Hairstory Studio Dallas


A Prominent Dallas Hair Stylist Is Urging Salons to Stay Closed

Beau Bollinger of Hairstory Studio Dallas is protesting Gov. Abbott's goal to reopen salons by mid-May.

Hairstory Studio Dallas‘s loyal clients have been waiting months for the celebrated salon to reopen its doors. Unfortunately, says owner Beau Bollinger, the wait won’t be over anytime soon.

Beau Bollinger

Gov. Greg Abbott says he would like to open hair salons, barber shops, and other personal service providers by mid-May if cases of COVID-19 don’t jump after this initial opening. This could be as soon as May 18.

As much as Bollinger wants to get back to work, he doesn’t think Texas is prepared for this sector to reopen.

“Opening retail at 25 percent–that makes sense to me,” he says. “But when you’re talking about a hairdresser or nail tech, someone who is in contact with another human for extended periods of time… Those should be one of the last [openings] that we roll out.”

On Monday, Bollinger created a petition to ask government officials (including Gov. Abbott and President Donald Trump) to postpone the opening of personal service businesses as long as possible and to give them access to disaster funding. He also posted an Instagram video to urge his fellow hairdressers and salon owners to take a stance for their personal safety. The video has been viewed over 15,000 times, and the petition has almost 3,000 signatures.

“[With my petition], I want to bring awareness to the fact that our industry has been seriously neglected when it comes to accessing the appropriate financial resources to survive. And now we’re the guinea pigs to see if this is going to spread. Our elected officials [need to] make funding more readily accessible for independent contractors and people in the personal care services, and I’d like them to push [our reopening] to the later phases. It has to be both. If you don’t have the funding, people will want to work.”

Bollinger says his peers in the industry have struggled to apply for federal aid.

“[At first, in mid-March], applications for small business loans would take hours to do. If you didn’t have an accounting degree, you probably weren’t going to get through it. A lot of large businesses and publicly traded companies have access to those funds, and the real small businesses–the local small businesses–are not getting that money. It’s a mismanagement.”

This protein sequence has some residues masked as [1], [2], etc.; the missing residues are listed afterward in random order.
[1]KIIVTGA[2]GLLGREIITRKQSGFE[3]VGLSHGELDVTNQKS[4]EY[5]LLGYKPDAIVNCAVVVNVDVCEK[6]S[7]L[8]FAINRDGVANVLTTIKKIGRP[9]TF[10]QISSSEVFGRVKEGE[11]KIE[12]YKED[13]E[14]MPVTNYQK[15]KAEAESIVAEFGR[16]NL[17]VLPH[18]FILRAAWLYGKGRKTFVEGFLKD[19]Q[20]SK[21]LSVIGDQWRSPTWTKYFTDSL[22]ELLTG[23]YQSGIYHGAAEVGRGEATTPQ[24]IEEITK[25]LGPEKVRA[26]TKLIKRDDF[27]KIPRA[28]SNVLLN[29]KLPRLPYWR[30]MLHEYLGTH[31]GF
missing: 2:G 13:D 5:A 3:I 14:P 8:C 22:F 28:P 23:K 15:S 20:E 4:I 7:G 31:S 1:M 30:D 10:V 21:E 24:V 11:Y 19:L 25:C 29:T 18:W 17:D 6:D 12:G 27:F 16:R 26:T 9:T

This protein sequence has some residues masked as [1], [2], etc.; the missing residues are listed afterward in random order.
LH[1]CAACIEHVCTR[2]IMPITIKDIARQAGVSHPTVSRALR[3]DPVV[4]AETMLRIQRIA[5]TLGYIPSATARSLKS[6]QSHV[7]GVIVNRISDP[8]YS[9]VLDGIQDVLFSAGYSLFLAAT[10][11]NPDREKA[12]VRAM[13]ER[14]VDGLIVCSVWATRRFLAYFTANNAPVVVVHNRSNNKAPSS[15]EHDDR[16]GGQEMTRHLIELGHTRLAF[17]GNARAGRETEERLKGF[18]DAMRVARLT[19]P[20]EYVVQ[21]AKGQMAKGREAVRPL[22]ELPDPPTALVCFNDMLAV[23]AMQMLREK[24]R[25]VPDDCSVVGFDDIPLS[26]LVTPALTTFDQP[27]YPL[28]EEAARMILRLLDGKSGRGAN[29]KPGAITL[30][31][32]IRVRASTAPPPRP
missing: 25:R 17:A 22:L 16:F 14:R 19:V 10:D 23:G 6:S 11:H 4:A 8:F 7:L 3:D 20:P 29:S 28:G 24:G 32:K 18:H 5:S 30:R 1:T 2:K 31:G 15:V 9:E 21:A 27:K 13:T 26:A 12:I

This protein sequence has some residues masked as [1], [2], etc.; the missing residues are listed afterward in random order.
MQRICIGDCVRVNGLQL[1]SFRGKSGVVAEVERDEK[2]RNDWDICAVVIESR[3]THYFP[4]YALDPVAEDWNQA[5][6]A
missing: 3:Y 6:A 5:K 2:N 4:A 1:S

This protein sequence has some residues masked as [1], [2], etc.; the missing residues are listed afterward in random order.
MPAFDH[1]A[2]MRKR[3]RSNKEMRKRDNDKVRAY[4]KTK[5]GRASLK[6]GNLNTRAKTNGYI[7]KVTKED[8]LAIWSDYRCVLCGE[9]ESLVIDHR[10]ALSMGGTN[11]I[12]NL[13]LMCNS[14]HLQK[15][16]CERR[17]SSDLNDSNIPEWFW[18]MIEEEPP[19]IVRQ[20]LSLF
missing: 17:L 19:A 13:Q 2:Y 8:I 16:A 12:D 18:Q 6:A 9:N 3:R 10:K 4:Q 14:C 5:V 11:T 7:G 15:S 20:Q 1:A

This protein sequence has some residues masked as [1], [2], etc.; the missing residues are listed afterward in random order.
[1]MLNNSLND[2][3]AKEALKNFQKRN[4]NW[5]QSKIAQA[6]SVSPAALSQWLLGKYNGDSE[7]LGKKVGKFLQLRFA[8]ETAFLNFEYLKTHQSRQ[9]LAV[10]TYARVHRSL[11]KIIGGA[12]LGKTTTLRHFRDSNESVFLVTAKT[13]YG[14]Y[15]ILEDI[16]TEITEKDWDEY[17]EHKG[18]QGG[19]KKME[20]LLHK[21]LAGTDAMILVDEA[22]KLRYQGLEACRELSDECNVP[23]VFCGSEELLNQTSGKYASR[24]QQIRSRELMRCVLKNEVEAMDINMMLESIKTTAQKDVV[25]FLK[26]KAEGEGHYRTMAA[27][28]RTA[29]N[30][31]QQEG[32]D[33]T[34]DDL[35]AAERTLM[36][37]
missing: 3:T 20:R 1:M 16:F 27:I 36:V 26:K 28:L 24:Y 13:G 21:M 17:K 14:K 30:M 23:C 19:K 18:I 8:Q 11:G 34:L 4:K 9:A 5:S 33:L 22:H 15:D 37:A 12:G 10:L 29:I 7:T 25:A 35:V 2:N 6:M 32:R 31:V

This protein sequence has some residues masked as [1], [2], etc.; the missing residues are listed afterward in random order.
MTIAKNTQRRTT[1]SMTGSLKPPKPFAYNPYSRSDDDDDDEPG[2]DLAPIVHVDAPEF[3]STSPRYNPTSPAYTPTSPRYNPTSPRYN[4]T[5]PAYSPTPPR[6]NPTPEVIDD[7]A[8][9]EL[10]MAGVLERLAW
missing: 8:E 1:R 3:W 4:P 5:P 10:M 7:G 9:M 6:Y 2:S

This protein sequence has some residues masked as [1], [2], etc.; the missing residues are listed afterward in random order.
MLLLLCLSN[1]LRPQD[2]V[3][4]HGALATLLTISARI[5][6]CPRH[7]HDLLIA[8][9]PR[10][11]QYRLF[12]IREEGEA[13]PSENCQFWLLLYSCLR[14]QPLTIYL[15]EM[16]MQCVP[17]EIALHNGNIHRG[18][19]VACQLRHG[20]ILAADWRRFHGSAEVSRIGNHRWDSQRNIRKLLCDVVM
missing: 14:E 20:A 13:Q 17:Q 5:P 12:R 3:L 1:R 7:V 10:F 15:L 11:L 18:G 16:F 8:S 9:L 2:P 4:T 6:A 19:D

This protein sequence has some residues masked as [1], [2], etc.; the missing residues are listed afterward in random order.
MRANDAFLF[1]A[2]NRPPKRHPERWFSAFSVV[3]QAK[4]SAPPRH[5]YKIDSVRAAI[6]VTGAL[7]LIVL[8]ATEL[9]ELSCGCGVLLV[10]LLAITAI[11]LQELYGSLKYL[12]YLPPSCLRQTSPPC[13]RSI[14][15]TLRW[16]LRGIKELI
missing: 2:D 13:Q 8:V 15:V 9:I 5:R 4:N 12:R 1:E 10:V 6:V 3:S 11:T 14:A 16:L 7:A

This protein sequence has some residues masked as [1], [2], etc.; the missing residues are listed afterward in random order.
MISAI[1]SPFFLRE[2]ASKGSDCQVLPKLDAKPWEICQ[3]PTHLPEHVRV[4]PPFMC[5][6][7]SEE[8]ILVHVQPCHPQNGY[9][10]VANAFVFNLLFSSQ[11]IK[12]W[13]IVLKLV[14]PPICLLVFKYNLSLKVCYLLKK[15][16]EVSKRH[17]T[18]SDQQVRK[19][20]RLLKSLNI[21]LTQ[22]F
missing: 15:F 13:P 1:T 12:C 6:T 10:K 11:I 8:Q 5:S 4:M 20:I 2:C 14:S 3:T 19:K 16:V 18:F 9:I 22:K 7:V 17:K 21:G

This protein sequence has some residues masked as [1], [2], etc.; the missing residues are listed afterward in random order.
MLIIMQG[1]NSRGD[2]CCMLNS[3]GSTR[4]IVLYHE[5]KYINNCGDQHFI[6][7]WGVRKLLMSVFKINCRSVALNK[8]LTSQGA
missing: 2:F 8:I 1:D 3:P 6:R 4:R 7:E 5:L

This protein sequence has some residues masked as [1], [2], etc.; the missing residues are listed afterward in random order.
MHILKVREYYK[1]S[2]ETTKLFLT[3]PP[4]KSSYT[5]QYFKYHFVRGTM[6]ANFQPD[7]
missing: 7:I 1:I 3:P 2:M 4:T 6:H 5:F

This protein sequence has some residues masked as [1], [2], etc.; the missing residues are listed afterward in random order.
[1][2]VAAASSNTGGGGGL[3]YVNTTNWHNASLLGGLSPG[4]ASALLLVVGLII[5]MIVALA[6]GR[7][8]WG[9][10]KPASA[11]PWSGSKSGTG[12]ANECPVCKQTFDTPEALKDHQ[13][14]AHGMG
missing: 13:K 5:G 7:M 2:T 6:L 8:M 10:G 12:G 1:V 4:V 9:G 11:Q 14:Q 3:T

Bollinger says that when personal service businesses do reopen, they’ll likely be operating at a loss. In his salon, 25 percent capacity is just four people, including staff.

[This is] basically crippling a small business,” says Bollinger. “[These occupancy restrictions are taking away] 75 percent of their ability to produce an income, yet the landlord still expects rent, insurance still has to be paid, and operational costs still are the same. How is that business able to survive?”

Logistically, the salon business needs a physical rotation of clients to turn a profit. Here’s how Bollinger describes operations.

“This could indefinitely change how our industry operates,” he continues. “Colorists [typically] have two to three clients [in the salon] at the same time. They’re working on one client while another is processing and another’s being washed and dried. And now we’re going to be asking them to only have one client at a time, from start to finish. That’s already a 50 percent pay gap for them. And that’s excluding [the fact that I’ll have to cut their hours] because I have 11 people and we’ll have to create shifts. This will have a massive, massive impact on [my staff].”

Several states have already opened salons, and, in Bollinger’s eyes, their mandated safety precautions demonstrate that it’s too soon. In Georgia, hair salons opened last week, and hairdressers are being asked to wear PPE, including masks, shields, gloves, and smocks. They must also screen their employees for symptoms like fevers and respiratory issues and follow social distancing guidelines. Georgia Gov. Brian Kemp has not clarified how it’s feasible to do so while performing a service that requires direct contact.

“It’s like what a nurse would do if a sick patient came into a hospital,” says Bollinger, referencing the screening practices. “It’s insane.”

Due to safety concerns, Bollinger predicts that many salons will remain closed even after Gov. Abbott gives them the green light to reopen. The salons that do choose to resume business will temporarily monopolize the market.

“There are just as many hairdressers advocating [to open salons sooner], and they seem to have a louder voice. One woman decided to open her salon [last week]. She just said, I’m opening. I have to. I don’t care if I get arrested or if I have to pay fees.”

“I’m empathetic to that side, though,” he continues. “Everybody has their own risk-reward scenario and this is definitely not a time to judge how people do that. But when I look back on history, I want to know that I did my best to do the right thing.”


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